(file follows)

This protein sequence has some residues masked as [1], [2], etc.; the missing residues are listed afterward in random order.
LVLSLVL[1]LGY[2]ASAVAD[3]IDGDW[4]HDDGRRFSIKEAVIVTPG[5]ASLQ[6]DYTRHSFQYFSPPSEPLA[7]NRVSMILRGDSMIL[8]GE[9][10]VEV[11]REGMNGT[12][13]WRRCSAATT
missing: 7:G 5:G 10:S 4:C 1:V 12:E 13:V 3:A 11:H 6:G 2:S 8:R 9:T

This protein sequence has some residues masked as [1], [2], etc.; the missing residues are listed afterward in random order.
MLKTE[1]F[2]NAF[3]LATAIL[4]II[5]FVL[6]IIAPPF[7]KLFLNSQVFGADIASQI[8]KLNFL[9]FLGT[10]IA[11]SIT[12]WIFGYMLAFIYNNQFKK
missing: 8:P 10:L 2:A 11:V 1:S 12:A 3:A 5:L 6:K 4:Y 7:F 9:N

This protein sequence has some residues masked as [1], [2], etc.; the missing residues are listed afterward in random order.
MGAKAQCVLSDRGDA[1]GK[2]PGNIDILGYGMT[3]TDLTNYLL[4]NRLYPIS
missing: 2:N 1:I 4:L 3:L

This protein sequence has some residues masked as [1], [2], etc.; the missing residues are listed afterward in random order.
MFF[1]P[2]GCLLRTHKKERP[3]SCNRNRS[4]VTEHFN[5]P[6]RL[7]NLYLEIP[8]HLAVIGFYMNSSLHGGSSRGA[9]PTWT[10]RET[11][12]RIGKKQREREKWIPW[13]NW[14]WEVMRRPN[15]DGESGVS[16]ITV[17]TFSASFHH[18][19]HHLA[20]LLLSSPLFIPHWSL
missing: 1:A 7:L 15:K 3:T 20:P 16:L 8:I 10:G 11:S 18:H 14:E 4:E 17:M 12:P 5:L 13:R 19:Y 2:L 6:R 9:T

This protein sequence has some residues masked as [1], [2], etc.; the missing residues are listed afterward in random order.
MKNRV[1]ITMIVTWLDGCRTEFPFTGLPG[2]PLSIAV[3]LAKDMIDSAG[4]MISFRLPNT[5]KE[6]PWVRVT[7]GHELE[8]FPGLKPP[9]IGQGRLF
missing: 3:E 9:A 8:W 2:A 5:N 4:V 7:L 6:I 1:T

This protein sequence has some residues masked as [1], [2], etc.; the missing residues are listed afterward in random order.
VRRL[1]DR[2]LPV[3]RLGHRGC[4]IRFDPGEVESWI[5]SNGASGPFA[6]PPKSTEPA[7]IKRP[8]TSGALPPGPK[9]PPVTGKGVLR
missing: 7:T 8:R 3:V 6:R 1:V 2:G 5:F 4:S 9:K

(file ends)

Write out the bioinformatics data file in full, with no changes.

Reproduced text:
This protein sequence has some residues masked as [1], [2], etc.; the missing residues are listed afterward in random order.
LVLSLVL[1]LGY[2]ASAVAD[3]IDGDW[4]HDDGRRFSIKEAVIVTPG[5]ASLQ[6]DYTRHSFQYFSPPSEPLA[7]NRVSMILRGDSMIL[8]GE[9][10]VEV[11]REGMNGT[12][13]WRRCSAATT
missing: 7:G 5:G 10:S 4:C 1:V 12:E 13:V 3:A 11:H 6:G 2:S 8:R 9:T

This protein sequence has some residues masked as [1], [2], etc.; the missing residues are listed afterward in random order.
MLKTE[1]F[2]NAF[3]LATAIL[4]II[5]FVL[6]IIAPPF[7]KLFLNSQVFGADIASQI[8]KLNFL[9]FLGT[10]IA[11]SIT[12]WIFGYMLAFIYNNQFKK
missing: 8:P 10:L 2:A 11:V 1:S 12:A 3:A 5:L 6:K 4:Y 7:F 9:N

This protein sequence has some residues masked as [1], [2], etc.; the missing residues are listed afterward in random order.
MGAKAQCVLSDRGDA[1]GK[2]PGNIDILGYGMT[3]TDLTNYLL[4]NRLYPIS
missing: 2:N 1:I 4:L 3:L

This protein sequence has some residues masked as [1], [2], etc.; the missing residues are listed afterward in random order.
MFF[1]P[2]GCLLRTHKKERP[3]SCNRNRS[4]VTEHFN[5]P[6]RL[7]NLYLEIP[8]HLAVIGFYMNSSLHGGSSRGA[9]PTWT[10]RET[11][12]RIGKKQREREKWIPW[13]NW[14]WEVMRRPN[15]DGESGVS[16]ITV[17]TFSASFHH[18][19]HHLA[20]LLLSSPLFIPHWSL
missing: 1:A 7:L 15:K 3:T 20:P 16:L 8:I 10:G 11:S 18:H 14:E 4:E 17:M 12:P 5:L 13:R 19:Y 2:L 6:R 9:T

This protein sequence has some residues masked as [1], [2], etc.; the missing residues are listed afterward in random order.
MKNRV[1]ITMIVTWLDGCRTEFPFTGLPG[2]PLSIAV[3]LAKDMIDSAG[4]MISFRLPNT[5]KE[6]PWVRVT[7]GHELE[8]FPGLKPP[9]IGQGRLF
missing: 3:E 9:A 8:W 2:A 5:N 4:V 7:L 6:I 1:T

This protein sequence has some residues masked as [1], [2], etc.; the missing residues are listed afterward in random order.
VRRL[1]DR[2]LPV[3]RLGHRGC[4]IRFDPGEVESWI[5]SNGASGPFA[6]PPKSTEPA[7]IKRP[8]TSGALPPGPK[9]PPVTGKGVLR
missing: 7:T 8:R 3:V 6:R 1:V 2:G 5:F 4:S 9:K